I had a most interesting experience this year with one of my good friends, whom I will not name, in fear that he will scalp me! For the sake of my story, we’ll just use his initials TLR or T for short. Knowing I am a self-admitted genealogy crack-head, T told me that he knew very little about his paternal side. He knew somewhat of his maternal side. Now admittedly, he told me from the onset that he was not interested in genealogy, family history or his paternal side due to issues he had with his Father. Understood. That’s his family line. Who am I to pry?? But then, he tells me that his adult children, his son in particular, had an interest in their little known family history. T’s son had actually tried to research his family line, but due to time restraints and lack of experience and resources came up with little to nothing. Okay, so T’s family history is on my “genealogy radar.” I am itching to get my researcher’s hands on his ancestors. But first, I need his consent. So, I ask my good friend...for the sake of his adult children and teenaged grandchildren if he’d mind if I shook his tree, just a little too see if I could help fill in the historical blanks that T’s son was unable to find. He told me that HE really wasn’t interested, but that if I thought I could help, I was welcome to do “whatever it was I do.” He agreed that whatever information I discovered, he would gladly pass that onto his son. More excited than a kid locked in cotton candy factory, I started my research! I had several brief interviews with T to gather what information he had, to help me in my quest. He complied. It took me no time to “travel” from Chicago, Illinois to Lexington, Kentucky, following his relatives in reverse order of their lives. I periodically would share my information with him to ensure I was on the right track and to fact-check, as I knew he had not shared all of the initial information with me. I became resolved in the fact that he did not rejoice at the unearthing of fascinating data. For example, I discovered a relative that lived less than 10 minutes away from his childhood home. He says he never knew the relative was local. That was an exciting find for me, especially since it appears that the relative’s home is still, to this day, inhabited by family. I tried to present my findings in a calm and sensitive way, since I was unsure of exactly what family hurts and fractures had occurred in the past. The culmination of his uncomfortableness came one day when I updated him with new data. It had been two weeks since I last spoke to him concerning his family tree. He told me in a surprised tone, “I thought you were finished with that?” I knew then that he was permitting me to research his family, but cringed at every mention of new records found and ancestors unknown. Out of respect for his feelings, I stopped tracing his paternal and maternal lines altogether. I felt sad for his children and grandchildren, because I know they are curious. And I felt disappointed because, as you researchers know, once you begin to trace ancestors you build a rapport and bond with them. They seek you out in the middle of the night with helpful ideas. They cheer you on at the discovery of their birth certificate. They pat you on your back when you neatly organize their life in prose or in charts. And in this case they pouted, with folded arms, as their descendant blocked the discovery of their lives. They encouraged me to continue documenting and validating them, in secret, as one day T would change his mind. However, I opted to respect his privacy and assured them that when T was ready, I would continue their story.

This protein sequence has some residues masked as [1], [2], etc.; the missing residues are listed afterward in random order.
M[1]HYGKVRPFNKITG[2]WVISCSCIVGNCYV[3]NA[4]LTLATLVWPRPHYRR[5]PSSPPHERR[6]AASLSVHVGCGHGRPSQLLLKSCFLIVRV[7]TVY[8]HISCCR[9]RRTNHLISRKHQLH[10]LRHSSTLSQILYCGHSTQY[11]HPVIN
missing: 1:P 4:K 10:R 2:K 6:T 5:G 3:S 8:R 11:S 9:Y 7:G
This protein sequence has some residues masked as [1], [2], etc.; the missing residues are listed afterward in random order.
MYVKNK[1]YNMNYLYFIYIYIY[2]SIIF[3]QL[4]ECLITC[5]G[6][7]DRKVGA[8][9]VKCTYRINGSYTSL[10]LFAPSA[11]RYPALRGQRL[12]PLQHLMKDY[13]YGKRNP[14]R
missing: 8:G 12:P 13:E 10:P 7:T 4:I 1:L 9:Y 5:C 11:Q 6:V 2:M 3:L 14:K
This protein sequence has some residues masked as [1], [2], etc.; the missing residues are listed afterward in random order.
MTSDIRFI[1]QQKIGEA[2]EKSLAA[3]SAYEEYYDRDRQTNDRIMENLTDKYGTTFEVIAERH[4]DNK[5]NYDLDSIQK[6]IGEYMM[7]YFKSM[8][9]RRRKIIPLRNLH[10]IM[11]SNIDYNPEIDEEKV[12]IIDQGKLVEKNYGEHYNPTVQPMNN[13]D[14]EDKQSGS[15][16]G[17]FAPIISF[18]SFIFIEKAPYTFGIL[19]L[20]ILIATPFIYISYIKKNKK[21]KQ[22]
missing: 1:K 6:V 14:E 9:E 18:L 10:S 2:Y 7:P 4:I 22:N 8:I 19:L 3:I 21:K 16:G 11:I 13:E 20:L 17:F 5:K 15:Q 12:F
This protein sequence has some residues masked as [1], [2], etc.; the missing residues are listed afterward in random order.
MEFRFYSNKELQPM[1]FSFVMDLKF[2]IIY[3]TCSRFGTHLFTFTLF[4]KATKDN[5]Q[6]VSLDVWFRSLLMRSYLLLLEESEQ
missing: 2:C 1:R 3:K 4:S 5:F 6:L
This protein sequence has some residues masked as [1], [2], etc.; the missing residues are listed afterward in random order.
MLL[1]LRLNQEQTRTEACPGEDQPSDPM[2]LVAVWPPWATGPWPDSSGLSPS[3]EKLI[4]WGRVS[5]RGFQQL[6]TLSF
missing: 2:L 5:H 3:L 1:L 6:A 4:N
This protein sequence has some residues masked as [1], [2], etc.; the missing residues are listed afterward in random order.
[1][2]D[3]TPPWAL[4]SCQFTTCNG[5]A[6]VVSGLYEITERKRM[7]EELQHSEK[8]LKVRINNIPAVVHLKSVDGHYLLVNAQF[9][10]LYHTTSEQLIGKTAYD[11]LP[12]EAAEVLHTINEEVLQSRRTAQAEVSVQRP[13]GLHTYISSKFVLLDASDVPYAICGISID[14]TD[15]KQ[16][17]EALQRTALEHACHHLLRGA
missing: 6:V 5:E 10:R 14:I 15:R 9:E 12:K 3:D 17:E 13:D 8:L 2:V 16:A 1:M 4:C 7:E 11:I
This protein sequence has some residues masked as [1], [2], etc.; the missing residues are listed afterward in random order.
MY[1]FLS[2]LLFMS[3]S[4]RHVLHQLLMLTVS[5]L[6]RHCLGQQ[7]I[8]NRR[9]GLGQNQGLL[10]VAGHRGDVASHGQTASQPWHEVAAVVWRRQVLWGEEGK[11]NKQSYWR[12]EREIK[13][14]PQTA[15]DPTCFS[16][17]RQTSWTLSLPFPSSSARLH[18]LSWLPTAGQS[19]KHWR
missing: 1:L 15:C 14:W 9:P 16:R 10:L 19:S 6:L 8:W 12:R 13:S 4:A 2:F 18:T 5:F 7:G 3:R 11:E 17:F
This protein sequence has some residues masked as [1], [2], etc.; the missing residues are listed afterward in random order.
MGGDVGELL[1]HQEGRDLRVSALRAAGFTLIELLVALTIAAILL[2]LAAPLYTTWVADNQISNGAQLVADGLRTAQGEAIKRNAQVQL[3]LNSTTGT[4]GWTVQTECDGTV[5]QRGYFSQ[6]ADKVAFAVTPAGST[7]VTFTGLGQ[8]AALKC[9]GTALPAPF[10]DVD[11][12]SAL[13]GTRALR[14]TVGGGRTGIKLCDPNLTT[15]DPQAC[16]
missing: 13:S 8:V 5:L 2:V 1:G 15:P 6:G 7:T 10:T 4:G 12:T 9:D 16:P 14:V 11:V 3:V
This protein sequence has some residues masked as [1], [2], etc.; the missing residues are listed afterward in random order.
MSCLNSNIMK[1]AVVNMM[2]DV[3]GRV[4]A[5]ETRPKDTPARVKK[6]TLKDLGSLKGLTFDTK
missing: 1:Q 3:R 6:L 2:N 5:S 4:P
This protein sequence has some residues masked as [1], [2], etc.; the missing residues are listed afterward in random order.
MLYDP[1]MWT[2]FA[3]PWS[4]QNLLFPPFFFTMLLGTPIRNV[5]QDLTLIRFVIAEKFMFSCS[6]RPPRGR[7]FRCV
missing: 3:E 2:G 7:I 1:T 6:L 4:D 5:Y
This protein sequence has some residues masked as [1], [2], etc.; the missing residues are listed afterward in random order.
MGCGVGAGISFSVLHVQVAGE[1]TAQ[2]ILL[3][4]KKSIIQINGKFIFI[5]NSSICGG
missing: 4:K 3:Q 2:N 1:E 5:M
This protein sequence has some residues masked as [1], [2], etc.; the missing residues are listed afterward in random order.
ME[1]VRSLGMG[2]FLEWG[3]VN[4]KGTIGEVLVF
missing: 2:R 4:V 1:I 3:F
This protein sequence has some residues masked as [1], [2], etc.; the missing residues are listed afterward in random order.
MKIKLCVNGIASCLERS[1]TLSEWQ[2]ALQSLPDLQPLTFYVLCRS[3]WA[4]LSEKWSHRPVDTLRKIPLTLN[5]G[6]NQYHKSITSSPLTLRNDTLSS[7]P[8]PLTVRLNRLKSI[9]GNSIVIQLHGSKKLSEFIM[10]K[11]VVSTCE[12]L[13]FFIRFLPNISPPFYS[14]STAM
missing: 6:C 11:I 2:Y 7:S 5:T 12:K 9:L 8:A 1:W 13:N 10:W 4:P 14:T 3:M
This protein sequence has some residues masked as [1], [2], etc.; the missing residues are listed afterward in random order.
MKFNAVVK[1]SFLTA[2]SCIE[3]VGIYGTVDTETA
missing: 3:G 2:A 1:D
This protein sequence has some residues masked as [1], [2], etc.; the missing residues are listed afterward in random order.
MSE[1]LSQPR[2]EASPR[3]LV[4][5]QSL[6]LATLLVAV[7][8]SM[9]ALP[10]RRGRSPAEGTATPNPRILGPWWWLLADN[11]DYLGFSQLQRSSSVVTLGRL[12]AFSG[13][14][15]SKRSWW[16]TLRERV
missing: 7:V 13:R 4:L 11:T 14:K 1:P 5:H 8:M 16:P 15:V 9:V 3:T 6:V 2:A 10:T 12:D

So, how do you deal with those who have no interest in knowing their history?
Until Next Time,